Monday, April 23, 2007

Defensive thinking

In this case, the concept is similar to defensive driving. For some people, looking ahead for possible trouble is too much effort. The vast majority of the time this isn't a problem. But then one day all the stars align and the driver with the new fancy sports car tries to fit into a gap in traffic just as you look down to check your speed and suddenly you are starring in a new episode of Conserve Your Momentum. Same with seat belts, you don't know when you will need them--but when you do, you will need them badly, and immediately. So, you use them all the time, just in case.

We live such safe lives and have for so long the habit of defensive thinking is gone. People expect "someone" to pass a law or put up a fence or add a safety feature the instant anyone is injured or killed, even if doing something supremely stupid. Speaking from personal experience, it only took one episode of inadvertant electrocution for me to become very, VERY interested in electrical safety. I learned from it, and thought FOR MYSELF in similar situations, "is this going to make me yelp in pain?" Because especially in experimental labs you are working with devices nobody else has, so how is OSHA going to know the safest way to operate it?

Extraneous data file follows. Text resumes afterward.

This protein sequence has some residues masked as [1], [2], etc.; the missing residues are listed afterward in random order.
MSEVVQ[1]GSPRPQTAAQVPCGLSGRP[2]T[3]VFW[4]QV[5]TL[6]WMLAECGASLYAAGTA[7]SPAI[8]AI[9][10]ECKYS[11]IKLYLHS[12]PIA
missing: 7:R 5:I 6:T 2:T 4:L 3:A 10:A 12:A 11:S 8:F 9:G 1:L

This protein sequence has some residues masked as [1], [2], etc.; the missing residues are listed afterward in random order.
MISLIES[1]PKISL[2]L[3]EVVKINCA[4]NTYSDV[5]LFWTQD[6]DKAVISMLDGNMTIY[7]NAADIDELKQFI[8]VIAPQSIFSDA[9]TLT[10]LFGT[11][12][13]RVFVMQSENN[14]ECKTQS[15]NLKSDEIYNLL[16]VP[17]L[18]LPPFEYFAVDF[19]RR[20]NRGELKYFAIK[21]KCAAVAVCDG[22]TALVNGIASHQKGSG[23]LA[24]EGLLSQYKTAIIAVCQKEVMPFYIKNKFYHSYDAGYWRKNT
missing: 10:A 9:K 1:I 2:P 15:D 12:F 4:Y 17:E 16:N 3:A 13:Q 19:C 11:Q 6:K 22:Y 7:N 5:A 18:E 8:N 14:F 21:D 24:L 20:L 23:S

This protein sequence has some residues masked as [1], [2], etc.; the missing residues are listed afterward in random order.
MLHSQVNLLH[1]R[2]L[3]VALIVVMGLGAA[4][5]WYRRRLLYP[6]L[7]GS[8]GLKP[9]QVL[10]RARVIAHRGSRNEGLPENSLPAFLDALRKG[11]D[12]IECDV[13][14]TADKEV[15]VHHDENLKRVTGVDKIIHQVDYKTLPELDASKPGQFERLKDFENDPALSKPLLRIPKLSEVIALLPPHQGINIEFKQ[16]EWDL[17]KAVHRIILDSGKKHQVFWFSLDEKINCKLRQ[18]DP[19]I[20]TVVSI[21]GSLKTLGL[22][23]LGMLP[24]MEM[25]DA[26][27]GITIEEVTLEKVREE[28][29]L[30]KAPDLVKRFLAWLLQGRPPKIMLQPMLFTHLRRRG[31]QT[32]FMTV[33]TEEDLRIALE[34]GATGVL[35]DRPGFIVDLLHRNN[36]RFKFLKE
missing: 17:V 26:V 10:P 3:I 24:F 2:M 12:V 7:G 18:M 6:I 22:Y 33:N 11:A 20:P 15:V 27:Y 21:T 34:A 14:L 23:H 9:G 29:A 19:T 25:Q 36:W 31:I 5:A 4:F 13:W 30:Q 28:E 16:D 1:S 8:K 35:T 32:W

We fought for this safety, and there is nothing wrong with enjoying it-- but people need to be *able* to step outside the comfortable rut and take action. To assess a situation and know the police won't be able to get there in time. I don't know what will do that, but I suspect it will be different for everyone. Don't think mandatory military training is a good idea, for a lot of reasons (cost being a big one). I think it would be a good idea to have *something* be mandatory, however. Maybe a list of choices. Martial arts worked for me, maybe sports would work for others. Gotta do something, though. Unless you like being prey. And I really do think it is the mind that needs changing the most.


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